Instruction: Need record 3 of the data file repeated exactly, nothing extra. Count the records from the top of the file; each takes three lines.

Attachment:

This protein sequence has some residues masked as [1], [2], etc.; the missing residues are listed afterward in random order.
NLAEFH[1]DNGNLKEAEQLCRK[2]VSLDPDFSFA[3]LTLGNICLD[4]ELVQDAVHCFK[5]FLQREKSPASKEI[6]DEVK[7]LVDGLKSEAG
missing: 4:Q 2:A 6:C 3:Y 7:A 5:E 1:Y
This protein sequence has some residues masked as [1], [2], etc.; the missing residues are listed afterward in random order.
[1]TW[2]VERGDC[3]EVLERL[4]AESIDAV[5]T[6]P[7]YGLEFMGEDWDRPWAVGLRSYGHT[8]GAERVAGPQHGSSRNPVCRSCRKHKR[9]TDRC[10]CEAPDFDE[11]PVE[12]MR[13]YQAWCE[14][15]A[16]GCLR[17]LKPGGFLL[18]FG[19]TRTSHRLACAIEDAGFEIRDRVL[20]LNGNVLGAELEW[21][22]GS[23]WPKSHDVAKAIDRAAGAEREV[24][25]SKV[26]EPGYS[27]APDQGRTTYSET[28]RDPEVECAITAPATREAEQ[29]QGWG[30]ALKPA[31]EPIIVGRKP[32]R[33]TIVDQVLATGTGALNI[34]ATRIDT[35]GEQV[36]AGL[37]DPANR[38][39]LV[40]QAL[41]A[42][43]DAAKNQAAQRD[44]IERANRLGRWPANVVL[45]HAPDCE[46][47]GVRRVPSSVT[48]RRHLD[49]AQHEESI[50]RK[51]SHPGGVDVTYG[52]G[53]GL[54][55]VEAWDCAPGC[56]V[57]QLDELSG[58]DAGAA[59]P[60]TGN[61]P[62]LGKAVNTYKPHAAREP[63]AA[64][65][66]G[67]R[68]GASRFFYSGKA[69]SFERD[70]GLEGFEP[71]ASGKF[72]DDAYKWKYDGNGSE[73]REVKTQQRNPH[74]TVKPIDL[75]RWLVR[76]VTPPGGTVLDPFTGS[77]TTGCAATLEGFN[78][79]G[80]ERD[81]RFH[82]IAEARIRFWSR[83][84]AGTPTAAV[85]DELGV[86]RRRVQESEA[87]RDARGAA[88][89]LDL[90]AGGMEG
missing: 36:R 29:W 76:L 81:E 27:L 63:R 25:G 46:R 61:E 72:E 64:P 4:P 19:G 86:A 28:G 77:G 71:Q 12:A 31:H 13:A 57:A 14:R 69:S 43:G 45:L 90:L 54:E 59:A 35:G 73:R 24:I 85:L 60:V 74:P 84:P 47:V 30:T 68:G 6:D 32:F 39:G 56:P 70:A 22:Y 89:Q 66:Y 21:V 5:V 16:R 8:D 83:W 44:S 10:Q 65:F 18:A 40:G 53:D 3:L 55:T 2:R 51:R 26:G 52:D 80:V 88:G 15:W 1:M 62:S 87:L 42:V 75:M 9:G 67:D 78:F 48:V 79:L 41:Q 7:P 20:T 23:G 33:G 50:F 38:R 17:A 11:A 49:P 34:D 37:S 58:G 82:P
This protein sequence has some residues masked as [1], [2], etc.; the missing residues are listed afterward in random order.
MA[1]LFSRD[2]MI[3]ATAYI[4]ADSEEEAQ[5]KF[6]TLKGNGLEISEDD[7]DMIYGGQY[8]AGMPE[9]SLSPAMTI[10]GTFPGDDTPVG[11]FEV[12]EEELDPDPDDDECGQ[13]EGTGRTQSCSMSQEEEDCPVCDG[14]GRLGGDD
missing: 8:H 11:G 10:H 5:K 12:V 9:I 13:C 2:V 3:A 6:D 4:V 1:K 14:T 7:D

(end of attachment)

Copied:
This protein sequence has some residues masked as [1], [2], etc.; the missing residues are listed afterward in random order.
MA[1]LFSRD[2]MI[3]ATAYI[4]ADSEEEAQ[5]KF[6]TLKGNGLEISEDD[7]DMIYGGQY[8]AGMPE[9]SLSPAMTI[10]GTFPGDDTPVG[11]FEV[12]EEELDPDPDDDECGQ[13]EGTGRTQSCSMSQEEEDCPVCDG[14]GRLGGDD
missing: 8:H 11:G 10:H 5:K 12:V 9:I 13:C 2:V 3:A 6:D 4:V 1:K 14:T 7:D